And I learned that is something that I should avoid in modeling at all.

    Not that I often had to deal with this.

    And I was always happy that Z fighting symptoms are already visible

    inside OpenGL Viewports and indicated modeling errors to solve ....


    I didn't even knew that there may had been ever any solution from software side.

    Are there any examples ?


    I mean even if there is a way that the Renderer decides to only show one of those

    faces without showing artifacts, in 50% of cases, it may show the wrong Face/Material (?)


    And honestly I think Sketchup's geometry is very bad and not compatible with

    any other Software outside when exported. At an extend that I always regret

    when a client delivered 3D Sketchup Models (It is already there and 3D ...)

    and always said I will refuse these next time.

    I mean things like non standard 3D Faces, that have a second Material at their

    back side. Basically coplanar Faces with different properties.


    But yes, there are so many SketchUp Users outside,

    if there is any possible solution from the Renderer's software side to make Sketchup

    geometries make look similar like they look inside Sketchup,

    that would be great and a great help.

  • I have never experienced those kinds of issues and typically I use and exchange geometry among various modeling programs.


    In my personal experience building complex renderings with solids, meshes or other geometric elements from Revit, Rhino, SketchUp, AutoCAD, Maya, 3DMax and several others is never a problem as long as I follow commonly accepted industry practices, that is clean geometry, free as much as possible from strenuous hidden surfaces and or artifacts, etc. Just basic common knowledge prep work.


    Maybe the Enscape programmers could shed some light on the potential capability of a rendering engine to sort out geometric inaccuracies while processing a file. Perhaps IA may some day allow for that small miracle to happen.;)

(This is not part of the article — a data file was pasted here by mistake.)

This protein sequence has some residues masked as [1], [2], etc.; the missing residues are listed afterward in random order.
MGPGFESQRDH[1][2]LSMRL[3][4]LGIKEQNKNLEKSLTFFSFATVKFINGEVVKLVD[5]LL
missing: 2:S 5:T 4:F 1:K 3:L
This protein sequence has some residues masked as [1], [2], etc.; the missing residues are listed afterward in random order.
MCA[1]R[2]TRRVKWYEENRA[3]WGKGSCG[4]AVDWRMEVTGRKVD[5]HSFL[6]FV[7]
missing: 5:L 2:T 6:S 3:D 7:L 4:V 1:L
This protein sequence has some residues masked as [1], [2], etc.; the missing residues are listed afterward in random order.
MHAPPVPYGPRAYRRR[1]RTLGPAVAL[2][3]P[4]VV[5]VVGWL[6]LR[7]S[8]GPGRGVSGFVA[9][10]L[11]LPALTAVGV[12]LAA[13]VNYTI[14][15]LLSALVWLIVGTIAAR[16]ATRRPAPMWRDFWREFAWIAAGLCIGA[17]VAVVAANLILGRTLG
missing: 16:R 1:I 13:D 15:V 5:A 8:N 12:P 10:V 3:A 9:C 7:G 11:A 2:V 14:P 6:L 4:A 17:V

• This isn't an issue of laziness or sloppiness. If something like Z-Fighting is a simple fix on the programming side (I have no idea if it is or isn't), implementing it wouldn't be relying on Enscape to clean up our sloppy models. It would be a small movement towards quickly jumping into Enscape and having it look as good as possible even at the start of a project.

    And how would Enscape know which of the z-fighting faces are to be shown and which ones are to be hidden?

  • As stated in the original post, IrisVR seems to do a good job. I've been playing with it on the oculus quest 2. See link below. I don't know how it is accomplished technically, but it seems to always work well in areas that Enscape flickers.


    https://help.irisvr.com/hc/en-us/articles/115001732928

    I feel like this touched on a subject of the importance of clean models. Once again, totally in agreement. I do encounter the flashing more often than I would like to admit. Sometimes it's a linked element, sometimes it's a the vertical walls of a bulkhead interfering with the ceiling, sometimes it's the trim on a bad door family---but it happens.